I blinked. For some reason I assumed he would be excited by my interest, not immediately question me on it. “Because the Scriptures have captured my attention and imagination beyond anything else.”

 

“I did not ask what you thought of the Scriptures, I asked why you want to become a professor of theology.”

 

“Ugh!” I exclaimed. If he was asking these sorts of questions it meant I was missing something obvious again. “You know, sometimes you can be a real pain in the ass!” I suddenly spat out and tossed the bag of herbs beside him.

 

He looked at me curiously, but did not reproach me for my horribly immature outburst.

 

I sighed heavily. Though I was usually mild-mannered, it seemed anyone I became comfortable around had the key to opening the more honest side of me, which included my instinct to lash out when frustrated. “Forgive me. That was uncalled for.”

 

“There may have been better ways to tell me to mind my own business.”

 

“No, it isn’t that. In fact, I’m incredibly happy that you seem to be interested in anything I’m doing. It’s just you have been constantly forcing me to face my problems and issues head on rather than avoid them and it’s frustrating to have to keep admitting my short-sightedness and perhaps willing ignorance.”

 

“It is not my intention to make you frustrated, Remus, only to push back on your convictions and make sure they stand firm in your own mind. Had you given me good reason as to why you wish to become a professor of theology I would have supported you whole-heartedly and been honoured to become your mentor as well.”

 

I smirked and picked at the grass next to me. “You know I can’t be that, not without some serious training on public speaking. It was the one thing that kept me from being a perfect student in your class. I still think you went a little too easy on me with that mark. It should have been a fail.”

 

“Your sermon was good, it was simply a shaky delivery.”

 

“That’s putting it mildly.”

 

“But that was not the only thing I was trying to bring to your attention, Remus. There is something else that may cause you frustration and difficulty should you choose the same path as me.”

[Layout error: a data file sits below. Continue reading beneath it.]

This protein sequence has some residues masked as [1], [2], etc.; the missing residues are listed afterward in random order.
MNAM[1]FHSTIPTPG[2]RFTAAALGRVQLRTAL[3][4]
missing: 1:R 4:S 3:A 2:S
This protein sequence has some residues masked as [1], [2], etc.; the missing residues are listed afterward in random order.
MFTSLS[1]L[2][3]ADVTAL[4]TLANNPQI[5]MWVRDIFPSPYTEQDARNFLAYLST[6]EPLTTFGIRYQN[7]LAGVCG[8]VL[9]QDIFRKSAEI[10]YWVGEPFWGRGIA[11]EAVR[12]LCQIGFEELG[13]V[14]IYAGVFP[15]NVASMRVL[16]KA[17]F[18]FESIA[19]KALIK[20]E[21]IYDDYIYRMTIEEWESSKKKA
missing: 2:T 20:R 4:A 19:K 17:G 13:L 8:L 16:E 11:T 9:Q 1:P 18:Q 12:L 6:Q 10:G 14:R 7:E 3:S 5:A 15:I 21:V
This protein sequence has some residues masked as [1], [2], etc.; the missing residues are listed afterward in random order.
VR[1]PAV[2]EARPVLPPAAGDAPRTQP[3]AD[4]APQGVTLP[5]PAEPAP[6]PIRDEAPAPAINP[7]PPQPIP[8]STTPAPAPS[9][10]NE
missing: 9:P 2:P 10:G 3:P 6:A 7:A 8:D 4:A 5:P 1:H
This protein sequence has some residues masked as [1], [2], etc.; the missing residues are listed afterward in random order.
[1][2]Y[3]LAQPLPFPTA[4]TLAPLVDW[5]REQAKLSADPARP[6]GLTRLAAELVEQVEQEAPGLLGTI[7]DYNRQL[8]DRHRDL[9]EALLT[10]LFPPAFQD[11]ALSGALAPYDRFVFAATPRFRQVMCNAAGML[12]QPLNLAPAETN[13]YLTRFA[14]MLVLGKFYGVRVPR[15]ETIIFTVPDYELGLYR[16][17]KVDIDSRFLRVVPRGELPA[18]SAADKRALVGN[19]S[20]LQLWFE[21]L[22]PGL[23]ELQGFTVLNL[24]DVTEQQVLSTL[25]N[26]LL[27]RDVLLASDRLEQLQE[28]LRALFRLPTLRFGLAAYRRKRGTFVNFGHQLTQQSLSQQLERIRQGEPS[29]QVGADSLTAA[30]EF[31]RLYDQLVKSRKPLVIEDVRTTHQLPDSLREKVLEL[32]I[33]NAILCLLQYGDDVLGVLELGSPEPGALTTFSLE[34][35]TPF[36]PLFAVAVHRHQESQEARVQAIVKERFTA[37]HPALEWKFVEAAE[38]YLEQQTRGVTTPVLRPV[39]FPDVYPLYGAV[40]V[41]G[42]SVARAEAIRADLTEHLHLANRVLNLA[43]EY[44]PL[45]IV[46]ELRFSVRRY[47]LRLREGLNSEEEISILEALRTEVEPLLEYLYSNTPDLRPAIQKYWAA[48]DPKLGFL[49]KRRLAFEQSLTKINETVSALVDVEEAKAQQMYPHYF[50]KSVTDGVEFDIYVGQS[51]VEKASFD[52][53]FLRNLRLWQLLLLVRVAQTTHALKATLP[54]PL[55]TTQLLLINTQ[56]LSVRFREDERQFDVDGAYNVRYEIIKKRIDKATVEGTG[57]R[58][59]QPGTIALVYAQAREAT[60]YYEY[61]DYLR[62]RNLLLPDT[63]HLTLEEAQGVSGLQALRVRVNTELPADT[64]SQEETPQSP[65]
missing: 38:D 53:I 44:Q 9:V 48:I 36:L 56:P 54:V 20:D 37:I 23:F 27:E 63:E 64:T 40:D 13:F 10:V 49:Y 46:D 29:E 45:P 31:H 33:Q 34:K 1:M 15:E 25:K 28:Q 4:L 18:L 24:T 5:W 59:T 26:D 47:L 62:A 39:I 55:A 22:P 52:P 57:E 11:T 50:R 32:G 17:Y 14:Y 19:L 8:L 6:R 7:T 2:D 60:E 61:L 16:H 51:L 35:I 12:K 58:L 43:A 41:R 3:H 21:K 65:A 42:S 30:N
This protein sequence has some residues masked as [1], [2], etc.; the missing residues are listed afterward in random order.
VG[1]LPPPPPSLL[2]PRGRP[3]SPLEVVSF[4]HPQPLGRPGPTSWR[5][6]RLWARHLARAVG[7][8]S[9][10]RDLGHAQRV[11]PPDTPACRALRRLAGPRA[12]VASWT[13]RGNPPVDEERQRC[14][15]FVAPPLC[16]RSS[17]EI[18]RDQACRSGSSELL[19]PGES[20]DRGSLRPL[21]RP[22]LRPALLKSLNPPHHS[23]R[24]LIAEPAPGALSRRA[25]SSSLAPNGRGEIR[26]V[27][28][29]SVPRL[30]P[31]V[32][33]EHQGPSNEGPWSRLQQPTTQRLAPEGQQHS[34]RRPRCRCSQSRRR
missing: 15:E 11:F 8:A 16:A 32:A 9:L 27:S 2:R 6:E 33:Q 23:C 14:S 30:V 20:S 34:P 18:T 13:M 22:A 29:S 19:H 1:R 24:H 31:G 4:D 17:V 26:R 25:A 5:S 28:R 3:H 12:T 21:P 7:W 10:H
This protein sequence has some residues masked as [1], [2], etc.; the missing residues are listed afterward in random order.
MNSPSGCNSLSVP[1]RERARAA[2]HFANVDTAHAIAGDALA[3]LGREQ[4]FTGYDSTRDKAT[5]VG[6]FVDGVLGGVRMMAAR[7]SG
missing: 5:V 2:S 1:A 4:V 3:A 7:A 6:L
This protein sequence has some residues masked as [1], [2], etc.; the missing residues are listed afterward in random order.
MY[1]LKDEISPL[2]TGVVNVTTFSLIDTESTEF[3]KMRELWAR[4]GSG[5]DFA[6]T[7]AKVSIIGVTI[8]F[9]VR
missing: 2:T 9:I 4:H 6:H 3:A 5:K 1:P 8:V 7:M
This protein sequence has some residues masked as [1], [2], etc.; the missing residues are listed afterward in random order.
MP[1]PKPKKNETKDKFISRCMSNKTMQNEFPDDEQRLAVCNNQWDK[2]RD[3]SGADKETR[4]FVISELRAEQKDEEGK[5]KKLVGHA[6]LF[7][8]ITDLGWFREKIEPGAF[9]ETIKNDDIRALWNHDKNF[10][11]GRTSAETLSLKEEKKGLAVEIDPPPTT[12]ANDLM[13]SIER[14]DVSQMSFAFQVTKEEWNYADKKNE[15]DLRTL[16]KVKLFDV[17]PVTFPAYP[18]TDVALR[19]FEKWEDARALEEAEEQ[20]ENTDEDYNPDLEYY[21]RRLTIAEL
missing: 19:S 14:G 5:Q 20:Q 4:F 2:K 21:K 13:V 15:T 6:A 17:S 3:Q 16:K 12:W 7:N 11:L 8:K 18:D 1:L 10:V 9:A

“Oh?”

 

I delved inward, ransacking every nook and cranny of my mind trying to think of what I could have possibly missed. I knew the Scriptures inside and out, I loved and understood the moralistic teachings of them, and in private at least I could explain the concepts with ease. What else could possibly get in my way?

 

Professor Marius did give me a moment to think, but eventually he locked eyes with me, his gaze far more intense than I was used to. It was exactly how I felt back in the Nemshi Hall, with the weight of his attention boring down on me.

 

“It is you, Remus, and your insatiable curiousity.”

 

My eyes widened. He had made no mention of my confession so I assumed he had swept it under the rug, but apparently he had not forgotten it at all. For he was right, the Church would not be pleased at all to find out I had too many questions about the Scriptures and the history they had taught me. Professor Marius probably knew it would be very difficult for me to let that go, especially if I was surrounded by the Church at all times. In fact, it was a recipe for disaster.

 

“Come, we should keep moving,” Professor Marius said and began packing his things back up.

 

I nodded and did the same, completely fine with leaving that conversation where it was for now. As stupid as it sounded, I worried my heretic thoughts would somehow soak into the very fabric of the stolen Church robes I was wearing and whisper my secrets to unmerciful ears once they were returned.

 

***

 

It was nearing dinner when my legs started to ache so bad that I winced with each step. Not wanting to appear weak, I tried to hide it, but Professor Marius obviously noticed and hailed down a wagon heading in the same direction as us.

 

I watched and listened attentively as he spoke to the driver, a middle-aged man with a slightly rotund stomach. I couldn’t help but notice he changed his mannerisms ever so slightly – adding a little bounce to his voice, curling his broad shoulders forward slightly, and lowering his chin so it was no longer held too high. It all made him appear meeker, friendlier, and less authoritative.

 

I was very pleased that there was an opportunity for me to offer my skills as well. The man misplaced the recipe for the special tea his daughter needed for her monthly pains and I happened to make a few variations for my aunt and cousin all the time. In return, the man offered us dinner and a place to stay for the evening, on top of getting to ride in his wagon for the next hour. It was an incredibly simple trade, and I couldn’t help but feel that we were getting a far better deal, but the man seemed perfectly happy with it.

 

With the verbal contract of our trade completed, Professor Marius and I hopped onto the back end of his wagon which contained only few empty bags and rope. With a snap of the reins the oxen took off with a start and Professor Marius threw his arm in front of me as I lurched forward, stopping me from being tossed right off the back of the wagon.

 

“Thanks,” I said, looking to him with gratitude. I really didn’t need to add falling out of a wagon to my list of embarrassments today.

 

“Of course,” he replied, then leaned closer to me. “You did well, showing confidence in your abilities as an apothecary.”